Read the Original Article at http://www.informationweek.com/news/showArticle.jhtml?articleID=240150302
The U.K. has the highest rate of Internet usage of the five largest European countries (that is, France, Germany, Italy, Spain and the U.K.), according to newly released data from Ofcom, the U.K.'s state-appointed telecommunications sector regulator. Ofcom's scorecard analyzes Web activities in Britain and its European competitors, as of the end of 2011.
Its objective is to provide an objective assessment of how close the U.K. is coming to the government's goal of having superfast broadband (i.e., connections of 20 Mbps or above) access for all citizens by 2015. Separately, the European Commission intends to achieve universal superfast broadband coverage, with at least half of E.U. citizens having 100 Mbps download speeds, by 2020. According to a popular U.K. price comparison site, the current average U.K. broadband connection is around 8-9 Mbps.
The Ofcom study measures Internet use -- coverage, market concentration, user activities, etc. -- but not speed. It says it was unable to find enough comparable data to perform that analysis, but would like to in the future. That means it's not actually that easy to see how well the U.K. is doing to meet that 2015 target, at least in terms of raw download and upload speeds, by this study.
Perhaps surprisingly, U.K. is ranked tops in the percentage of people who have accessed the Web, as well as the percentage of people who never have.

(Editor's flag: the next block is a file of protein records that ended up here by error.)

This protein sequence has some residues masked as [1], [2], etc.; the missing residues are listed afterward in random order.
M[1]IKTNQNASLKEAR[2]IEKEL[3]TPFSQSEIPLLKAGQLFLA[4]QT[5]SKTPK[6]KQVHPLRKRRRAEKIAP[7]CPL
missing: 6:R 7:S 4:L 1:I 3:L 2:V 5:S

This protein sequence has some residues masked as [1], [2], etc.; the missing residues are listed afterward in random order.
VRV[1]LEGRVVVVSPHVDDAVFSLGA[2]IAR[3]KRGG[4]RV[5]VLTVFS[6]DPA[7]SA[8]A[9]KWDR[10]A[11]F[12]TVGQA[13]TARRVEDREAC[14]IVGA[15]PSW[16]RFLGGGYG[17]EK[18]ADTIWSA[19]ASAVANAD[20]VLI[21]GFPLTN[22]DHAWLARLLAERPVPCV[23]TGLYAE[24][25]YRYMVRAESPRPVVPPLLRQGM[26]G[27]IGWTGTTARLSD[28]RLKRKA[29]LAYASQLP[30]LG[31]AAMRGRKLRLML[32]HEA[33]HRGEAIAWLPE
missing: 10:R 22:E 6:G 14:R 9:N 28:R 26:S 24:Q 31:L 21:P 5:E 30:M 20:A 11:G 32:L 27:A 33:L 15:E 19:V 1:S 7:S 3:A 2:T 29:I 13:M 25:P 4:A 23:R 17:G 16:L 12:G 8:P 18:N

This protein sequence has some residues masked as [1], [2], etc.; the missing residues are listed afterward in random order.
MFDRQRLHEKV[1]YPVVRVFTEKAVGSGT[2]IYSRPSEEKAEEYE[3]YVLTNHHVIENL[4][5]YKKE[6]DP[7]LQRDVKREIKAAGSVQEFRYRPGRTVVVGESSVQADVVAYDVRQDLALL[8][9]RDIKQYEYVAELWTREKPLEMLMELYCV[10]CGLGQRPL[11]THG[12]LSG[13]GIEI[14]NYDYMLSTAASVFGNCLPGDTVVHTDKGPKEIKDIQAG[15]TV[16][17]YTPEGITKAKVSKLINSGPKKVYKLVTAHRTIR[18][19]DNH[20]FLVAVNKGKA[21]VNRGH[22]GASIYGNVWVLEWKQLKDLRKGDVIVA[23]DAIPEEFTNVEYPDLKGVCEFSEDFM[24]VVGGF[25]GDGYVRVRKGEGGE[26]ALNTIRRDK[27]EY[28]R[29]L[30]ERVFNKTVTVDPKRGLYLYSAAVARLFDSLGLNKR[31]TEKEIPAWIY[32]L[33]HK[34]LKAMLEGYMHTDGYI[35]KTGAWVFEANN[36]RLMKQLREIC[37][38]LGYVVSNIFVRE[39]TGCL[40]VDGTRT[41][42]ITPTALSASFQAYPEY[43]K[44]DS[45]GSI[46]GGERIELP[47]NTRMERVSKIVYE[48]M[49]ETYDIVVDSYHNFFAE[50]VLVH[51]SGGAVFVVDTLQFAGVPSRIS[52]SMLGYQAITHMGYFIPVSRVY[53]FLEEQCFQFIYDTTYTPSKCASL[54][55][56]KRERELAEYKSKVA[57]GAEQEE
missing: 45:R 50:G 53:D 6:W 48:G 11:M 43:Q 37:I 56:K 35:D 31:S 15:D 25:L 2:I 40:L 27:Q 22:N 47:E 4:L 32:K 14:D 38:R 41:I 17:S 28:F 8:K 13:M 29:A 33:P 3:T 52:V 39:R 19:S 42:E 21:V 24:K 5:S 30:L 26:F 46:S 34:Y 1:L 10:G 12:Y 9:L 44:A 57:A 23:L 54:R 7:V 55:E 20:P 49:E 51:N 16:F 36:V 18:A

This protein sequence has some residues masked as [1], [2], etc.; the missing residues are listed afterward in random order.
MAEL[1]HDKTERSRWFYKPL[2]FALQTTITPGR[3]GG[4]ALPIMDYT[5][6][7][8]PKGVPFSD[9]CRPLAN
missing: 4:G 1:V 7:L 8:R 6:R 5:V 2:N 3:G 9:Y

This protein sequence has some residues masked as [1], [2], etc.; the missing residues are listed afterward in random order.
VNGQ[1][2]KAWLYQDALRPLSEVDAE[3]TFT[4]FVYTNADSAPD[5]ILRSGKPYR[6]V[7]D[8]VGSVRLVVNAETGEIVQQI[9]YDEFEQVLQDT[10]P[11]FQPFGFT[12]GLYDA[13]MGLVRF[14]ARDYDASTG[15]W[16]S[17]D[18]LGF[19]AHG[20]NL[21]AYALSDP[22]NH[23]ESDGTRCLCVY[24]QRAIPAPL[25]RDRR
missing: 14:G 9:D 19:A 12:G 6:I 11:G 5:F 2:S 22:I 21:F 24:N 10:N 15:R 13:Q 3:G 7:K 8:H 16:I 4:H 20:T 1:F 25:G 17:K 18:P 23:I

It is also rated best for availability of standard broadband coverage, tied for first for mobile broadband access, top for people buying goods and services online -- but only third out of five for proportion of people who have used the 'Net to interact with the public sector.
[ Learn more about Brits' love of e-commerce. See U.K. Online Retailers Struggle With Product Returns. ]
While some critics have sniped that the scorecard, proposed in January 2012, has been very long in arriving, there are definite signs that Britain is more than holding its own as a digital economy. When judged by access, the U.K. digital economy can be seen as one of the most advanced in Europe.
The study says the U.K. has the same broadband adoption rate as France and Germany, at 32 connections per 100 people, a ratio higher than in other Western European nations, including Spain and Italy.
As it stood at the end of 2011, the U.K. was also third out of the five in terms of superfast broadband coverage -- ahead of Italy and France, but trailing Germany and Spain. By mid-2012, the report said, 65% of U.K. premises had access to a fixed (fiber) broadband connection.
In terms of wireless broadband, the U.K. had 64 connections per 100 people, second to Spain, which underlines the wide acceptance of smartphone- and tablet-based mobile Web access in the country.
Ofcom also said the U.K. has some of the lowest fixed and mobile broadband prices in Europe, and was ranked first in eight of the 12 categories it used to measure service affordability.
Meanwhile, it said U.K.-created services, like the BBC's iPlayer, have introduced Europeans to the idea of watching TV over the Internet, and opened the doors for new entrants into the on-demand market, including Netflix, Blinkbox, Now TV and Lovefilm Instant.
Andrew Ferguson, editor of Thinkbroadband, a broadband news and information site, said the study actually has a worrying subtext: The U.K. cannot rest on any cyber laurels, and that there is much work still to do to ensure the country can effectively compete against emerging nations.
"Just as the Internet decimated the music industry, if we do not pay attention to the many smaller emerging economies, we may find ourselves simply being seen as the birthplace of the digital economy, with other nations reaping the benefits both socially and economically," he warned.
"The U.K. has a great tradition of invention and innovation, but it needs visionaries to push the boundaries of what is possible," added Ferguson, who calls for "backup from government" to ensure investment is available to sustain digital growth.
If not, he believes, the U.K. might act as an "incubator" for others to then "benefit from what we have learned."